Getting Real About What’s “Real” in La La Land

faking it

[quote]Fake it ‘til you make it.[/quote]

Hollywood is glamorous.   However, the city, the idea, the legend, is not just the beloved Classic Hollywood of our dreams, the Hollywood of the Academy Awards, glitz, and diamonds.  The real Hollywood, the other “authentic” Hollywood, is a place of filthy sidewalks, divebars, strip clubs, tacky storefronts selling tchotchkes, panhandlers, the scent of urine-soaked cement invading your nose like an occupying army.  Hollywood is also, in a word, disgusting.

Similar to those dirty sidewalks covered hastily with a veneer of fancy red carpet, so goes the business we call “Hollywood,” the industry that produces the fantasies that we collectively pay billions of dollars a year to experience.  They have turned the exploitation of authenticity into a fine art.  Look to a show like American Idol to see a perfect example of how the industry takes the raw, “real” talent of idealistic hopefuls and then very carefully shapes this talent, this realness, into a manipulated and marketable product.  When Kelly Clarkson stepped onto the stage as the winner, she was polished like your grandmother’s silver, no longer the plain teenager with a great voice that showed up to the audition.

All of this manipulation begs the question, “If art is shaped to be commercial, is it still authentic?”  The same query could be applied to people and fashion.  Perhaps our most authentic selves are the ones who wake up in the morning, unkempt and, for some, naked.  Each time we choose what to wear for the day or how to do our hair and makeup, we are manipulating people’s perception of us.  When we choose to take things a step further and get plastic surgery or makeup tattoos, we are manipulating the way we are seen.  Simultaneously, we are manipulating the way we see (and feel about) ourselves.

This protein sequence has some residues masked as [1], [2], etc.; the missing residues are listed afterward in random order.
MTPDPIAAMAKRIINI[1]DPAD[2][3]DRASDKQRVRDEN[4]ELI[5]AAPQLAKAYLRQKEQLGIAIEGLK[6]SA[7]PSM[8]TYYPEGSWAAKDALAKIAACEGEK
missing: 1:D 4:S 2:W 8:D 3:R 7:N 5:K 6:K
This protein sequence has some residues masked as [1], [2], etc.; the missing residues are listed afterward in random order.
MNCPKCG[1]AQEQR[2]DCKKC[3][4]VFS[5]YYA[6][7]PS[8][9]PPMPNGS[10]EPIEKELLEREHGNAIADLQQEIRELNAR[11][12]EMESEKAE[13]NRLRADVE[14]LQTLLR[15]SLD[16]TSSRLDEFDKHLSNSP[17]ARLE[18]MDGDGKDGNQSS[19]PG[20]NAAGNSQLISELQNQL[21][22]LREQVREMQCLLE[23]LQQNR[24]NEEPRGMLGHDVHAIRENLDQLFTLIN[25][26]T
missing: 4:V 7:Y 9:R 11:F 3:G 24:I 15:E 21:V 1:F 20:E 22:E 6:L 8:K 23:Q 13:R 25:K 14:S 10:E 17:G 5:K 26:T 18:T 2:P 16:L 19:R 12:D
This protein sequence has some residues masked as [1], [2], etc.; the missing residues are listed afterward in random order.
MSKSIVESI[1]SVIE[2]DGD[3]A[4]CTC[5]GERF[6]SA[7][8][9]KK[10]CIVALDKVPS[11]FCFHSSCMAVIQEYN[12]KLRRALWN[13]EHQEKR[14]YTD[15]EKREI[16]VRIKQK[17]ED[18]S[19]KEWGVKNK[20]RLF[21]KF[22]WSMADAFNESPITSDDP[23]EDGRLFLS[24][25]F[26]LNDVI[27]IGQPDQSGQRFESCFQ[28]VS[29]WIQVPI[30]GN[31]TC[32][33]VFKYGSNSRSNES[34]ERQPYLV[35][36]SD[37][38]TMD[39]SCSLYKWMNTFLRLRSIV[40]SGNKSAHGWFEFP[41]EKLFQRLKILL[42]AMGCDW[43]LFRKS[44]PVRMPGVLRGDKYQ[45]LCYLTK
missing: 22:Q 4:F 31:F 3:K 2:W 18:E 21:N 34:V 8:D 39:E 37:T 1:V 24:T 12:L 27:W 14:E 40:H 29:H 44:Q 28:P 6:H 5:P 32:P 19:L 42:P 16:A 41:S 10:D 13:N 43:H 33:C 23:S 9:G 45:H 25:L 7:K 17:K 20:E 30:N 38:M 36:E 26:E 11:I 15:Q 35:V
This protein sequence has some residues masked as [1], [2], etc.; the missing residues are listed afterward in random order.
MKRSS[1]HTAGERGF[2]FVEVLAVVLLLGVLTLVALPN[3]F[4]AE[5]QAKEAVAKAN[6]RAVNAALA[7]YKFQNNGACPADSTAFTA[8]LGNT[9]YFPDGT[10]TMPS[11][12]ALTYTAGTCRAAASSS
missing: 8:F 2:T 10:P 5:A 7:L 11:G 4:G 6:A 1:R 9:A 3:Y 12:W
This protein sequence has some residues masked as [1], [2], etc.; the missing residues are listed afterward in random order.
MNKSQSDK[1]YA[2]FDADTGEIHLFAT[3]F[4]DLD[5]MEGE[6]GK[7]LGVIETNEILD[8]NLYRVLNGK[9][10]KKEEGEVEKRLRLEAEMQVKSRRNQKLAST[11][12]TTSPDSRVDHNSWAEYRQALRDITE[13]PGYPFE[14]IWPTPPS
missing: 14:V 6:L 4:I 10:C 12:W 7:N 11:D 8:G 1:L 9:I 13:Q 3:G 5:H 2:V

Let’s take Joan Rivers, for example.  She was a groundbreaking female comedienne, originally known for what she said.  These days, she’s probably known more for how she looks.  She’s been unapologetically honest about getting repeated plastic surgery.  In fact, it’s become such a part of her public persona that it’s a huge part of her act.

Does any of this mean that we are less authentic? Can we even judge authenticity, since we all present ourselves in a specific light, whether we’re trying to or not?   If we are wearing something or altering something on our bodies because we like the way it makes us look or feel, isn’t that choice an authentic one?  Isn’t that choice real?  In the end, it’s all subjective –- determining what the real deal is – for me, as long as we’re being true to ourselves in the choices we make, then what other people think doesn’t matter.  It’s like Thoreau said: “Our truest life is when we are in dreams awake.”  So you dream on, Hollywood, and roll out your red carpet with pride.

Decide for yourself what counts as authentic or not with these people, procedures, and life philosophies:

Diane Keaton Learn who is just saying no to plastic here.


Want to look younger without all the slicing and dicing?  Learn about some popular nonsurgical cosmetic treatments.

book Finally, try to get more “real” with yourself by going beyond aesthetics with Pema Chodron’s book, When Things Fall Apart – a contemplative approach to everyday mindfulness.